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Time and money saving tips for achieving "dry-laid" look for real stone heater facing.
Look of "dry-laid" stonework on a masonry heater is one of the most admired and sought after. This type of stonework, however, is the most demanding and time consuming for a mason and therefore, is one of the most expensive for the client. This short article shares some tips and ideas proven by experience to make such look more affordable.
Cost of "dry-laid" look stonework for facing of a masonry heater using full-dimension stone can be as high as $100-200 per sq ft depending on type and size of the stones desired, heater's shape and amount of available stone to choose from. Cost of such stonework is so high for the reason that unless a selected type of stone offers very even flat bed surface and there are lots of stones of different size to choose from, each individual stone has to be extensively hand trimmed and grinded to create those appealing almost non-existing thin joints of the dry-laid look. High labor cost for such work on a heater's facing is also a result of the fact that any masonry heater has numerous openings and corners -areas that require precise trimming and cutting - with almost no "free-running" areas to get some square footage done fast.
In such situation, use of natural thin stone veneer is the choice that makes such look more affordable. Thin stone veneer should be applied over a rough masonry facing that, depending on specific requirements, can be done in either concrete block, clay brick, and concrete brick or firebrick laid as shiners (more about "shinerology" using firebrick is in this article by William Davenport). In case of bricks laid as shiners (on their long edge), it is cheaper to use straight and square concrete bricks laid in high-quality thin set tile mortar, than to use more expensive firebrick.
As an example for such technique, here is a heater, faced with limestone tile and natural thin "Corinthian Granite" veneer from Champlain Stone, applied over rough clay brick facing with high-quality gray thin set mortar.
First, multicolored cheap back-up brick is laid to create a necessary shape, than the brick gets brushed with runny mixture of dark gray or black thin set to get rid of colors shining through the joints between stones.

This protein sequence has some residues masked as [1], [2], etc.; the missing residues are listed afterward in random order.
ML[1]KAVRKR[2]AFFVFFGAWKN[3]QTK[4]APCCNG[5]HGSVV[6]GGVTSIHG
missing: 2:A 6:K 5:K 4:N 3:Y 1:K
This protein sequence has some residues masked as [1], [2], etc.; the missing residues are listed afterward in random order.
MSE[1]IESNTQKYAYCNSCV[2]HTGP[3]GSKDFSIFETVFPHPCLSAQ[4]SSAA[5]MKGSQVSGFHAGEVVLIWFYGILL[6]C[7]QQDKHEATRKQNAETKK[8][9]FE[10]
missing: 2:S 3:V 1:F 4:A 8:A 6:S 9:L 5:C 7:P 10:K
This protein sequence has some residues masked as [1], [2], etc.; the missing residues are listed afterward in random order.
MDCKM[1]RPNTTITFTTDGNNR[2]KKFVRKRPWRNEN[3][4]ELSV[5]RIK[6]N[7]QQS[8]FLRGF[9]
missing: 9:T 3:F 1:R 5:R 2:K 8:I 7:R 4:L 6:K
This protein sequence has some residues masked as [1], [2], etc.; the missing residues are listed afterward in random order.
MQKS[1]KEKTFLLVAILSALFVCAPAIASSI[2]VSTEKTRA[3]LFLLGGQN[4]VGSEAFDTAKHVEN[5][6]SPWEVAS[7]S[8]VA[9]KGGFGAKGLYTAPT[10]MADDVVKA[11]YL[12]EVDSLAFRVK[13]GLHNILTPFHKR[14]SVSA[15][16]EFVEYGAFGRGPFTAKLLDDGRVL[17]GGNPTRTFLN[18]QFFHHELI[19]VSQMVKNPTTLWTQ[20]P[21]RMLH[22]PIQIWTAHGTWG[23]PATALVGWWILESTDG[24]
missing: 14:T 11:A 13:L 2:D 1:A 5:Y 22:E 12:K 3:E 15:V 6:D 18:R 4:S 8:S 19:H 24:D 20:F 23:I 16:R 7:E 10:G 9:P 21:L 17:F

For much faster stone fitting and cutting, mock-up corner and face is made from plywood and 2x6 lumber for each side. Openings are marked at their exact locations.
This technique allows starting with corners, placing all corner stones strategically and making sure all works together for corners. Then, it is much easier and faster to select and trim stones on the flat horizontal surface. Don't trim the top line or stones around openings yet as most likely the stones will shift a bit on vertical surface from prearranged position and you will need to adjust your lines a bit.
Sergei is applying stones on the left hand side, while I am getting another side ready.
Finished side is then applied fast in the proper order. Stones adjacent to openings are trimmed on the go. Stones for the other side of the corners are selected and trimmed the last.
Seregei is working on the remaining stones in the front face, while heater is being fired for curing and to provide some heat to freezing masons.
For this heater, this technique allowed me to prepare stones for two complete sides in two days only. Installation and fitting of the missing stones at the front took another 1.5 days: Sergei, my apprentice, could start applying stones in selected order for one side right after one side was ready, while I was working on fitting stones for another side. After finishing fitting the stones for another side, I've joined him applying the stones and trimming the remaining at the front.
Such technique for pre-cutting stones and fitting them on a flat surface can be used to save time and money. Prepared face can be applied by a less-skilled worker while stone mason's time is used most efficiently. Such facing can even be prepared in a home shop and transferred to the job site in order for the fast application.
Using thin stone veneer reduces time for stone trimming dramatically, and therefore saves money for the client. The result work will look just as full-depth stone work if enough care is taken to fit stones properly and neatly.
And the last tip: combining materials, such as stone tile and rough stone veneer in this heater's facing, allows to reduce amount of stone veneer, and therefore lowers the overall cost, while making the facing more interesting. We have used such technique quite a lot, creating appealing and not-so-expensive heaters combining brick and stone, stucco and stone, or tile and stone. Check some of the projects out at our Gallery.